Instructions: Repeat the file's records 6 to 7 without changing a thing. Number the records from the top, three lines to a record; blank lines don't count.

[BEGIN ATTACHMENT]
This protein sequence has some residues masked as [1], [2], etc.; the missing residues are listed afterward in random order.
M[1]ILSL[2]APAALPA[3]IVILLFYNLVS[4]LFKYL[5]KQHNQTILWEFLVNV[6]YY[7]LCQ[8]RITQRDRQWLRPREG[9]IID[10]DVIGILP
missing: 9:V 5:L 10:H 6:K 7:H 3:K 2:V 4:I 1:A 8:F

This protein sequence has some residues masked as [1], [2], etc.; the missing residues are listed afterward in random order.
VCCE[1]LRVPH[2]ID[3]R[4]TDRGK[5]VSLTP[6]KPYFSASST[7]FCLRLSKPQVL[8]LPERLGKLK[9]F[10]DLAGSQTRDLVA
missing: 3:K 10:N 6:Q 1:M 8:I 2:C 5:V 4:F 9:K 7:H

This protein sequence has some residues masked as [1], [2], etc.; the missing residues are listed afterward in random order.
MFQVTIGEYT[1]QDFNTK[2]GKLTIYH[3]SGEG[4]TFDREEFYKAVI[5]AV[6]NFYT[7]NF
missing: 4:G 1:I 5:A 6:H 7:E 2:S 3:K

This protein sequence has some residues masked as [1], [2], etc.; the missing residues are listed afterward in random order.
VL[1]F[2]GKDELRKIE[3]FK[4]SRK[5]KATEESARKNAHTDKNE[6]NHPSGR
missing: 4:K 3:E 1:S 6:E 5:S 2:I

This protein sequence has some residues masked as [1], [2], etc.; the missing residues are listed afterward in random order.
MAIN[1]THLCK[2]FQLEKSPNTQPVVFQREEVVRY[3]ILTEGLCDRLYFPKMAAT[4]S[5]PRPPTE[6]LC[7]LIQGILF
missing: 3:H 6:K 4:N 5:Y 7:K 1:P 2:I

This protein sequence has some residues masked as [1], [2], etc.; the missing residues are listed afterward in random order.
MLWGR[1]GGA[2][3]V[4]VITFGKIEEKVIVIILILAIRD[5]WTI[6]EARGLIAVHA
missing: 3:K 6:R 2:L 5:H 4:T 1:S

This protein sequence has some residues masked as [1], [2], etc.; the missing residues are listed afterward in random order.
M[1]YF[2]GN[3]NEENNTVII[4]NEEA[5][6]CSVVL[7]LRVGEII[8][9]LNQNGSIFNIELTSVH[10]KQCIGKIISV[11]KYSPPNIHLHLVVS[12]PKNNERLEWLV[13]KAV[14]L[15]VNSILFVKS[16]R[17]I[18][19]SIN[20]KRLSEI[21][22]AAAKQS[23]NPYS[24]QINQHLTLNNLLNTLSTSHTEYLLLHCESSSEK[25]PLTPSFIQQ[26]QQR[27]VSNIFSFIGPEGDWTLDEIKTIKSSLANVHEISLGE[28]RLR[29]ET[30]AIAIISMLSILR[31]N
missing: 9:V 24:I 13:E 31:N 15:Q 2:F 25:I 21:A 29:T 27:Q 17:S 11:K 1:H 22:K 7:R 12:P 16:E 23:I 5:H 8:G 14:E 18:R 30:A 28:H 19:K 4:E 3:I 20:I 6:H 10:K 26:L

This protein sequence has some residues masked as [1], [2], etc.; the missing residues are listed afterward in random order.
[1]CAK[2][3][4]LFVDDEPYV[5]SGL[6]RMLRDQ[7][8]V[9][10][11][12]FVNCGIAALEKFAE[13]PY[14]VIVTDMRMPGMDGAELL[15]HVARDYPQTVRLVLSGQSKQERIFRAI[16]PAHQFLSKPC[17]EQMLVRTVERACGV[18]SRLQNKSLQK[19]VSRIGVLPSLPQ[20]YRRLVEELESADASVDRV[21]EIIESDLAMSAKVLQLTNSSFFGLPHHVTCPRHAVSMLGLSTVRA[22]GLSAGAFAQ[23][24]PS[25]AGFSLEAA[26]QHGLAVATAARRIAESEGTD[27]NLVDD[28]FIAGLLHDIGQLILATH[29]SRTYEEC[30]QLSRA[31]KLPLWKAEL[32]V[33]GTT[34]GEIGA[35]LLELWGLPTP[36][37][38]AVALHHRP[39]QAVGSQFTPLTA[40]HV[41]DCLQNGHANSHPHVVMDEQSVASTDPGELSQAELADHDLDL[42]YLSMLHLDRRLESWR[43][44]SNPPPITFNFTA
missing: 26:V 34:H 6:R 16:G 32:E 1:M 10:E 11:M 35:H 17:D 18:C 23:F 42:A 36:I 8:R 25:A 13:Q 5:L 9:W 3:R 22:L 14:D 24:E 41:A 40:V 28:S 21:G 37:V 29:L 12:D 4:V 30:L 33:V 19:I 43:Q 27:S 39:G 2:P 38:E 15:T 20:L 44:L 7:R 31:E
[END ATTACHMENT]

This protein sequence has some residues masked as [1], [2], etc.; the missing residues are listed afterward in random order.
MLWGR[1]GGA[2][3]V[4]VITFGKIEEKVIVIILILAIRD[5]WTI[6]EARGLIAVHA
missing: 3:K 6:R 2:L 5:H 4:T 1:S

This protein sequence has some residues masked as [1], [2], etc.; the missing residues are listed afterward in random order.
M[1]YF[2]GN[3]NEENNTVII[4]NEEA[5][6]CSVVL[7]LRVGEII[8][9]LNQNGSIFNIELTSVH[10]KQCIGKIISV[11]KYSPPNIHLHLVVS[12]PKNNERLEWLV[13]KAV[14]L[15]VNSILFVKS[16]R[17]I[18][19]SIN[20]KRLSEI[21][22]AAAKQS[23]NPYS[24]QINQHLTLNNLLNTLSTSHTEYLLLHCESSSEK[25]PLTPSFIQQ[26]QQR[27]VSNIFSFIGPEGDWTLDEIKTIKSSLANVHEISLGE[28]RLR[29]ET[30]AIAIISMLSILR[31]N
missing: 9:V 24:I 13:E 31:N 15:Q 2:F 25:I 21:A 29:T 27:Q 17:S 11:K 1:H 22:K 7:R 12:P 16:E 23:I 5:H 8:G 14:E 18:R 30:A 28:H 19:K 4:E 3:I 20:I 6:H 10:K 26:L